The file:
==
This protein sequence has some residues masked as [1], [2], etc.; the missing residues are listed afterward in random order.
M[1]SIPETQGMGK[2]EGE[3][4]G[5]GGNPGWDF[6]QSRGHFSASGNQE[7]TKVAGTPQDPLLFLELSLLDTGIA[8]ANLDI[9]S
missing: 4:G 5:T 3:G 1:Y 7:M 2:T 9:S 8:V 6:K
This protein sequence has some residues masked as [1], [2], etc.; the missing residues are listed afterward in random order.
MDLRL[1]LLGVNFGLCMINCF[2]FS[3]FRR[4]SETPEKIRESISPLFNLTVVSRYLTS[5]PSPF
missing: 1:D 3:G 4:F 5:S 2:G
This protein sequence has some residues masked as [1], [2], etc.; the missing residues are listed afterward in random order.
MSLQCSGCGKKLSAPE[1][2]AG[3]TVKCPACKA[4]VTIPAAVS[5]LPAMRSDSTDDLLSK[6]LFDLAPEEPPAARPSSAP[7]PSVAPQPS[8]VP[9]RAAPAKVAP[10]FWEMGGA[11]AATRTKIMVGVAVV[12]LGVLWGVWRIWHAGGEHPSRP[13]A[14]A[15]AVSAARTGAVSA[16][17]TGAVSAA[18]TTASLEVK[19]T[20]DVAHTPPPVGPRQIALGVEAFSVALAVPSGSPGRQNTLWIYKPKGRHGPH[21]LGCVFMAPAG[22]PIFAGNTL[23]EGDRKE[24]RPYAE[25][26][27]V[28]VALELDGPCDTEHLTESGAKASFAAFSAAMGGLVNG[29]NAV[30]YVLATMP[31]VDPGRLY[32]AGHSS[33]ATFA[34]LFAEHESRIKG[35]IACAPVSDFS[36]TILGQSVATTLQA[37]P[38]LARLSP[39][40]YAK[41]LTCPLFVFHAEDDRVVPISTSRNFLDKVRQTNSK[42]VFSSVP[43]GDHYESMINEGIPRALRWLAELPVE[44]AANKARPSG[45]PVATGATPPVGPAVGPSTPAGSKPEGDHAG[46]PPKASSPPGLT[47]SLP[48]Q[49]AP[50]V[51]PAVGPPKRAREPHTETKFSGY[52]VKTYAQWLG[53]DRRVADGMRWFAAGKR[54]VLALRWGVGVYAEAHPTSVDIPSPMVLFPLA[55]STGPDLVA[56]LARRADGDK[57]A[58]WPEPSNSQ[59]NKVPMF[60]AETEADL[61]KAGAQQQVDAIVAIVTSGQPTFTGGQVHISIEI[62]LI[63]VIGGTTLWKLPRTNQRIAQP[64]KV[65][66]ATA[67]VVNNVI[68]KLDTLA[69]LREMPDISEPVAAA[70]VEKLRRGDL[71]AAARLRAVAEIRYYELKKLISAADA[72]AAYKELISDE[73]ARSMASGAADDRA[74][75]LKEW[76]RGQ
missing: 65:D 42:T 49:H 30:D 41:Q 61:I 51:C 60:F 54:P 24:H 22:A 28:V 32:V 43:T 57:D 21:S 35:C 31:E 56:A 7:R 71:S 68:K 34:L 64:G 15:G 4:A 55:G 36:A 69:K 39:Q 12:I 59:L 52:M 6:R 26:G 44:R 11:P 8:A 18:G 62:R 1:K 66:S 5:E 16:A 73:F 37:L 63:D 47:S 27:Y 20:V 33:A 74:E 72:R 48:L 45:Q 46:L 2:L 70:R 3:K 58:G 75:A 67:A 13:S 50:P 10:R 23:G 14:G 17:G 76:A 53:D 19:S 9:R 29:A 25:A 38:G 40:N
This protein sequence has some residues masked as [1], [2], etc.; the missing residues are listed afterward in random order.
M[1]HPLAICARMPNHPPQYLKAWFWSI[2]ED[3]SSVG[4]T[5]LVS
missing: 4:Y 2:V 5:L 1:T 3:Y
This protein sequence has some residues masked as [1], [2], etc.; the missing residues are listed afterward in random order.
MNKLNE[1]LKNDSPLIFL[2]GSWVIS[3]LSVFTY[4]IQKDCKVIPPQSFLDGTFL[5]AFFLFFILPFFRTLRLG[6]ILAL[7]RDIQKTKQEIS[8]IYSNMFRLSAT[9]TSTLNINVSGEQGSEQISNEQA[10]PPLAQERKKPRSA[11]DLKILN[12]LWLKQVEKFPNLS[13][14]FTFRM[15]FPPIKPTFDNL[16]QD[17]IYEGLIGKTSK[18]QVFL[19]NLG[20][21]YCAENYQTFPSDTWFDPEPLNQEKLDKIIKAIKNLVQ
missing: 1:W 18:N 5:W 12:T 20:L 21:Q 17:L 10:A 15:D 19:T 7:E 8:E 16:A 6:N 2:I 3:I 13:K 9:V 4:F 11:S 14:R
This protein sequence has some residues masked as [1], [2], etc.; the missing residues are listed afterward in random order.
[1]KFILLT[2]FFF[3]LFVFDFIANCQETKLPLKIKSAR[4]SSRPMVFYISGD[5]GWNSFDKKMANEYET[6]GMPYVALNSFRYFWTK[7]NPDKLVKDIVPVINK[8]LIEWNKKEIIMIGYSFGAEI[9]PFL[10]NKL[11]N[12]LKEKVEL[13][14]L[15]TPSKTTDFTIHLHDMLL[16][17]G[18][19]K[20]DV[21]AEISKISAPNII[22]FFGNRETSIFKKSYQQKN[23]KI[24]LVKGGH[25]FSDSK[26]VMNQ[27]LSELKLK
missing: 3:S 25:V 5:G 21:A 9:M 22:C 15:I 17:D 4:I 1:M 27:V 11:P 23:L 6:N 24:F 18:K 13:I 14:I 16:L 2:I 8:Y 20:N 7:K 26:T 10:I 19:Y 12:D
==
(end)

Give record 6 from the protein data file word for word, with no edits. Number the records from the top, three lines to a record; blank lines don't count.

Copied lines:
This protein sequence has some residues masked as [1], [2], etc.; the missing residues are listed afterward in random order.
[1]KFILLT[2]FFF[3]LFVFDFIANCQETKLPLKIKSAR[4]SSRPMVFYISGD[5]GWNSFDKKMANEYET[6]GMPYVALNSFRYFWTK[7]NPDKLVKDIVPVINK[8]LIEWNKKEIIMIGYSFGAEI[9]PFL[10]NKL[11]N[12]LKEKVEL[13][14]L[15]TPSKTTDFTIHLHDMLL[16][17]G[18][19]K[20]DV[21]AEISKISAPNII[22]FFGNRETSIFKKSYQQKN[23]KI[24]LVKGGH[25]FSDSK[26]VMNQ[27]LSELKLK
missing: 3:S 25:V 5:G 21:A 9:M 22:C 15:I 17:D 4:I 1:M 27:V 11:P 23:L 6:N 24:F 18:K 13:I 14:I 16:L 2:I 8:Y 20:N 7:K 26:T 10:I 19:Y 12:D